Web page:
Leach v. StateAnnotate this Case
548 S.W.2d 383 (1977)
Jimmy Tom LEACH, Appellant, v. The STATE of Texas, Appellee.
Court of Criminal Appeals of Texas.
January 19, 1977.
Rehearing Denied February 9, 1977.
*384 Charles E. Perry, on appeal only, Wichita Falls, for appellant.
Timothy D. Eyssen, Dist. Atty., and Roger E. Towery, Asst. Dist. Atty., Wichita Falls, Jim D. Vollers, State's Atty., David S. McAngus, Asst. State's Atty., Austin, for the State.OPINION
The conviction was for delivery of LSD, a controlled substance. Punishment was set at eight years' confinement. The sufficiency of the evidence is not challenged.
Two grounds of error are assigned. The first asserts that the court erred in refusing appellant's motion for continuance which sought a postponement of the trial so that appellant's chemist could make a chemical analysis of the alleged contraband.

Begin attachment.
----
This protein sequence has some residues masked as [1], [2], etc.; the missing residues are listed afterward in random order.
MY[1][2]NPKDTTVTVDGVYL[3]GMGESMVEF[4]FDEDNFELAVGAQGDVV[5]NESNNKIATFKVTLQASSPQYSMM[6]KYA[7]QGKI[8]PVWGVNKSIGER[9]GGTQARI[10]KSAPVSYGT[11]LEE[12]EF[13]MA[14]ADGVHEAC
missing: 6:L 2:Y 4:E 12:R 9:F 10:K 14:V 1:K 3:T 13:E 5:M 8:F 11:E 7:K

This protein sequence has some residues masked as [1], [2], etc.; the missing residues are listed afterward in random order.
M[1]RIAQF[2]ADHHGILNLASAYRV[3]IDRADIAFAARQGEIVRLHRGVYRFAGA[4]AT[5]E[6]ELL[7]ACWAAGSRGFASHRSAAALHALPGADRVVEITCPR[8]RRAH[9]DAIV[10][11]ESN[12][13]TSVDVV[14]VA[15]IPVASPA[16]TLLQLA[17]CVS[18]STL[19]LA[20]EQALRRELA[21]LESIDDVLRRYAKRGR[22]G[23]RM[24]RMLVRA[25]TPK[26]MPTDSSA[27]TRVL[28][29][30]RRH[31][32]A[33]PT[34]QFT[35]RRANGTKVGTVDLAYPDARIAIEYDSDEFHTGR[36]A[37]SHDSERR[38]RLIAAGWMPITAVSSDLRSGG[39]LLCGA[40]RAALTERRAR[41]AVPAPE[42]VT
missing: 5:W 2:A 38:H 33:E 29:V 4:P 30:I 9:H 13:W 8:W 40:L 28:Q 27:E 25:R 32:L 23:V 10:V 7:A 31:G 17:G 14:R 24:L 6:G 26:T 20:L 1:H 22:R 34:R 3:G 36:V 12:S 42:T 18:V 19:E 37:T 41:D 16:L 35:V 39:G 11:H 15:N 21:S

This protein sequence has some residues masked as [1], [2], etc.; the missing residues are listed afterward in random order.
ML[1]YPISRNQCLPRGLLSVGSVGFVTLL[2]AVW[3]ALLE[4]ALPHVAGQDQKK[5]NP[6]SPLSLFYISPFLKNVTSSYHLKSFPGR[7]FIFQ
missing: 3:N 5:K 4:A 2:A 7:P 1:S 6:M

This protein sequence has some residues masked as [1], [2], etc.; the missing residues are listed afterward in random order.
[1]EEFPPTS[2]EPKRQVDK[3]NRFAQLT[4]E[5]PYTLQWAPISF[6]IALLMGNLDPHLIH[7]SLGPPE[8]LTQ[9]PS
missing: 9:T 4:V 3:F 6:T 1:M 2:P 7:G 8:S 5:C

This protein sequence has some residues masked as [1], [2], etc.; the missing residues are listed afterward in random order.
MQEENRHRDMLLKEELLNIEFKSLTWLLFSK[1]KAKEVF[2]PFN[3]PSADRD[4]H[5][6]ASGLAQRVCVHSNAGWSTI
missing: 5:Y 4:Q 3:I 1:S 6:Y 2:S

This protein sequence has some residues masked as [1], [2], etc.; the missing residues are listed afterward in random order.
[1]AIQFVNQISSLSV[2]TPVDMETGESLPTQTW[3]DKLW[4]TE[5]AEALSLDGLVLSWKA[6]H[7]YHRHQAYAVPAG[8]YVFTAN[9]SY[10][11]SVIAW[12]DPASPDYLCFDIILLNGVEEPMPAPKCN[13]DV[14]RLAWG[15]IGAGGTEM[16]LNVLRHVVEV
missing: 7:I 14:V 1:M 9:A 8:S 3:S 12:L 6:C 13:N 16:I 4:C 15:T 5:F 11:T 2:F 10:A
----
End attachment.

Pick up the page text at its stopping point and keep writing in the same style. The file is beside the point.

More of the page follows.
Appellant was indicted on May 7, 1975. His first motion for a continuance on June 23, 1975, was granted due to the illness of his counsel. On September 16, 1975, in response to a motion for discovery, the court ordered the State to deliver the contraband to appellant for inspection and analysis. The material was made available to appellant's counsel on September 18, 1975. On September 29, 1975, the day the trial was to begin, appellant made his second motion for continuance alleging that his chemist, Dr. Jessie Rogers, had not been able to complete an analysis of the substance and needed approximately seven more days to do so. The motion was denied and the case proceeded to trial. The State's chemist testified that the substance delivered by appellant was LSD. Appellant contends he should have been granted a continuance so that he could have the benefit of his chemist's analysis to show that the substance was not LSD. He moved for a new trial on the basis of the denial of his motion, but there was no affidavit attached thereto or any evidence offered in support thereof which tended to show what Dr. Rogers' testimony would have been had the continuance been granted. This Court is not authorized to reverse a conviction for failure to grant a continuance unless the record *385 shows that the evidence sought to be secured by the delay was material to the case and that appellant was prejudiced by the inability to produce it. Robinson v. State, 454 S.W.2d 747 (Tex.Cr.App.1970); Parkhill v. State, 156 Tex.Cr.R. 580, 244 S.W.2d 827 (1951); Sands v. State, 131 Tex.Cr.R. 177, 97 S.W.2d 190 (1936); 13 Tex.Jur.2d, Continuance, Sec. 140, p. 82, et seq. For that reason it is required that when complaint is made of the denial of a motion for a continuance to secure evidence, an affidavit or other evidence be presented on the motion for new trial showing the nature and materiality of the missing evidence. McCloud v. State, 494 S.W.2d 888 (Tex.Cr.App.1973); Palasota v. State, 460 S.W.2d 137 (Tex.Cr. App.1970). In this case, Dr. Rogers represented that his analysis could be completed within seven days from September 29. The motion for new trial was heard on October 24. Presumably by then, Dr. Rogers had ample time to complete the analysis, and if the results of his analysis were different from those of the State's chemist it was incumbent upon appellant to produce an affidavit or other evidence to that effect so this Court could judge whether the case had been prejudiced by the inability to produce such evidence at the trial. In the absence of such a showing we cannot determine if the denial of the motion for continuance constituted reversible error. See Sprueill v. State, 468 S.W.2d 461 (Tex.Cr.App.1971); Collins v. State, 170 Tex.Cr.R. 285, 340 S.W.2d 38 (1960).